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All bets are off as election race enters home straight

GE 2024
By David Hopps
02 July 2024
Public Affairs
general election 2024

At last, we enter the final furlong of what has at times seemed like a never-ending general election race - a race that has been as dull as it has been predictable. The winner has never been in doubt; Starmer has galloped on, cautiously and without really breaking a sweat, whilst Sunak has battled through a gaffe-prone and chaotic campaign as he has ridden the lame Tory horse, saddled with the legacy of 14 years of government.

The only real excitement in the six weeks since Sunak stood on a rainswept Downing Street to fire the starting pistol has been Reform UK's decision to change its rider to Nigel Farage. His (later) entry into the race has livened things up for an otherwise uninspired public (and media) gallery and put him right on the heels of a deflated Sunak, albeit still well behind the front-runner in the red jersey. Ed Davey has added to the contest as his metaphorical horse has performed all manner of press-grabbing stunts, perhaps gaining him more attention than he would otherwise have received. He will come out a winner, even if he finishes third.

Racing analogies aside, the general election is nearly at an end and the outcome is pretty much in the bag before a single vote has been counted. The Labour Party will form the next government, even if Sunak has vowed to fight “till the last moment”. Polling legend, Sir John Curtice, has said today, “There is more chance of lightening striking twice in the same place than Rishi Sunak remaining as prime minister”. This last stretch of the campaign has been about damage limitation for the Conservatives: ensuring that they, at the very least, remain the main party of opposition in Westminster once the results are in.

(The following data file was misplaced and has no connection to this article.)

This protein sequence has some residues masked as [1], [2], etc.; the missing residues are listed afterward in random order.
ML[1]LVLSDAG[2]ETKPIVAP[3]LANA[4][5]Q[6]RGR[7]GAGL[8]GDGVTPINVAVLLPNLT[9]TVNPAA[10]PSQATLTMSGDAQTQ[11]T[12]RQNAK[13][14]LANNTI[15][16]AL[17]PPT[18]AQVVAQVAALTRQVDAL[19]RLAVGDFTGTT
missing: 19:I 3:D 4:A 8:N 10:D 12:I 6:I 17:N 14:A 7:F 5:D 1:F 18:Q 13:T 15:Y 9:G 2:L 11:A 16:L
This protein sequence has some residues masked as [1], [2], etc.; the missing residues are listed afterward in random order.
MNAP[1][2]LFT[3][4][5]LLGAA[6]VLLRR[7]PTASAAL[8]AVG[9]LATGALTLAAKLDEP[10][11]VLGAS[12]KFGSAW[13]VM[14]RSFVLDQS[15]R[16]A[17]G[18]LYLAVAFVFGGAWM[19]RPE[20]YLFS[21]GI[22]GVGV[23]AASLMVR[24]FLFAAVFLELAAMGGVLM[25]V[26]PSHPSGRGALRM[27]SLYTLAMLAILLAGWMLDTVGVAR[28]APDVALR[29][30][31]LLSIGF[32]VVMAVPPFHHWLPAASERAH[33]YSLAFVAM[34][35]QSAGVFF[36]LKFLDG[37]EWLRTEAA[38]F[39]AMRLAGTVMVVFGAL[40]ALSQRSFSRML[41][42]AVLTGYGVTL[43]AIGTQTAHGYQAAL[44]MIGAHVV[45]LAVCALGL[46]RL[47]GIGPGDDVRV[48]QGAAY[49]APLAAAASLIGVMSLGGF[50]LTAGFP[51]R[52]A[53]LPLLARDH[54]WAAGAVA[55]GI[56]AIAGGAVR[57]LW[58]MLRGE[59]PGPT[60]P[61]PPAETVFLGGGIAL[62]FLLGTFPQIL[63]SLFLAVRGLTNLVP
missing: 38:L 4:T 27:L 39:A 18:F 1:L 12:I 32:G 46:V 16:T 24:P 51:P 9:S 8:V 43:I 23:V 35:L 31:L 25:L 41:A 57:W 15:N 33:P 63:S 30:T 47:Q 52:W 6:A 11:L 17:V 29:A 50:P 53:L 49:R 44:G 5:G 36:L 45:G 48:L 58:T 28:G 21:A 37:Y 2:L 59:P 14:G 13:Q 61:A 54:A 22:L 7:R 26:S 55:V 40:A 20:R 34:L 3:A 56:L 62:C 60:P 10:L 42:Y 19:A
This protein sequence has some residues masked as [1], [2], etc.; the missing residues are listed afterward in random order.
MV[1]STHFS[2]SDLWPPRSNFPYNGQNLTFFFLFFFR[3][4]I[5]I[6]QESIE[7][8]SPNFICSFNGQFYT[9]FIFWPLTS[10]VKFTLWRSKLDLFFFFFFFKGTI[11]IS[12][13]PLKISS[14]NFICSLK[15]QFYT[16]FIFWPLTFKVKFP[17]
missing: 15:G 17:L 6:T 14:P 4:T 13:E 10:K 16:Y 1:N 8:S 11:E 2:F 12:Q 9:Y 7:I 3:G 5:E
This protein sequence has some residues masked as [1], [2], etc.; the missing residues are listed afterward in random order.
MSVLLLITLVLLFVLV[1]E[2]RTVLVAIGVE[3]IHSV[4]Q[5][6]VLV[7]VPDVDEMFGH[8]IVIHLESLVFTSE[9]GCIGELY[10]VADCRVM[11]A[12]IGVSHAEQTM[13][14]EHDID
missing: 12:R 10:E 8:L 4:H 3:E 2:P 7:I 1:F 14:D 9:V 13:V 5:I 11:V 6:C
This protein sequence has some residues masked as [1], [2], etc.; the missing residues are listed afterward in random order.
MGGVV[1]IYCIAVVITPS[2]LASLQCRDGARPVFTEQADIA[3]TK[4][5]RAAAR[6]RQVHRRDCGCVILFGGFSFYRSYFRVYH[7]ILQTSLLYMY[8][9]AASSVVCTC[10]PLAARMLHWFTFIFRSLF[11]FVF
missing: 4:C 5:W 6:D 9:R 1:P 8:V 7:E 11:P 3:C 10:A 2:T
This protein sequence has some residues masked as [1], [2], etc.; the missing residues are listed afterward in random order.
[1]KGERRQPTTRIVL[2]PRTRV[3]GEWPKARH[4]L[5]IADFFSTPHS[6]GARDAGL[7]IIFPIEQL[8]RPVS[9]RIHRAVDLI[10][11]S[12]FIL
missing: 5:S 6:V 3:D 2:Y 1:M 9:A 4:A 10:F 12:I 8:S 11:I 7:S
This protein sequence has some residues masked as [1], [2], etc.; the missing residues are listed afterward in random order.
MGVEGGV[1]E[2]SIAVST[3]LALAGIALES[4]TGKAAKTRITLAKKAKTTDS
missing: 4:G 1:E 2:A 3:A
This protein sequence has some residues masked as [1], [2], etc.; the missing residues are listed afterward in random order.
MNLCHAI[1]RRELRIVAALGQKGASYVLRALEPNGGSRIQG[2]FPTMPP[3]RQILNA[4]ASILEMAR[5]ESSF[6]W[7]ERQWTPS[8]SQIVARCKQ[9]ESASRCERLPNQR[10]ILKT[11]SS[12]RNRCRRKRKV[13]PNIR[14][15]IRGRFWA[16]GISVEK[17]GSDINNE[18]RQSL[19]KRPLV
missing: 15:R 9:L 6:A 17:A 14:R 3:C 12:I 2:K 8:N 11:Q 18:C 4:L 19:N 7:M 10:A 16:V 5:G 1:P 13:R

Throughout this election everyone has been against something, but the majority of the country has simply been against the Tories. Campaign messages from all sides have been uninspiring and the general public ire has been focussed on kicking the Conservatives and picking apart their woeful and often desperate campaign. After 14 years, most people want a change. This has deflected full attention on Starmer and his team, who have been gifted with a multitude of media-distracting stories that have taken the spotlight of scrutiny away from the soon to be party of government.

When he wins the race, Starmer will not ride into Downing Street on Friday in a wave of euphoria. He is the default choice. Probably the only viable choice. He has positioned himself and his party in a place where they are now deemed acceptable to govern and govern they will, although the decisions they’ll have to make are bleak and well documented.

So what of the losers? Expect a strong showing for Reform UK across England, though their lack of constituency infrastructure will mean a minimal haul of seats compared to votes. Farage will almost certainly become an MP this time, making him a vocal thorn in the side of both the new government and the dejected Tory party as it fights desperately to establish its future direction of travel and its relevance (I’m sure the country can’t wait for another leadership contest!) The Lib Dems will also do well, likely regaining their status as the third party in Westminster.

All bets may be off on who is going to win this particular race, but the results will play out for years to come – in the corridors of power, and across our green and pleasant land. Keir Stamer may cross the finish line first, but the real battles – for him and the future of the country – lie ahead.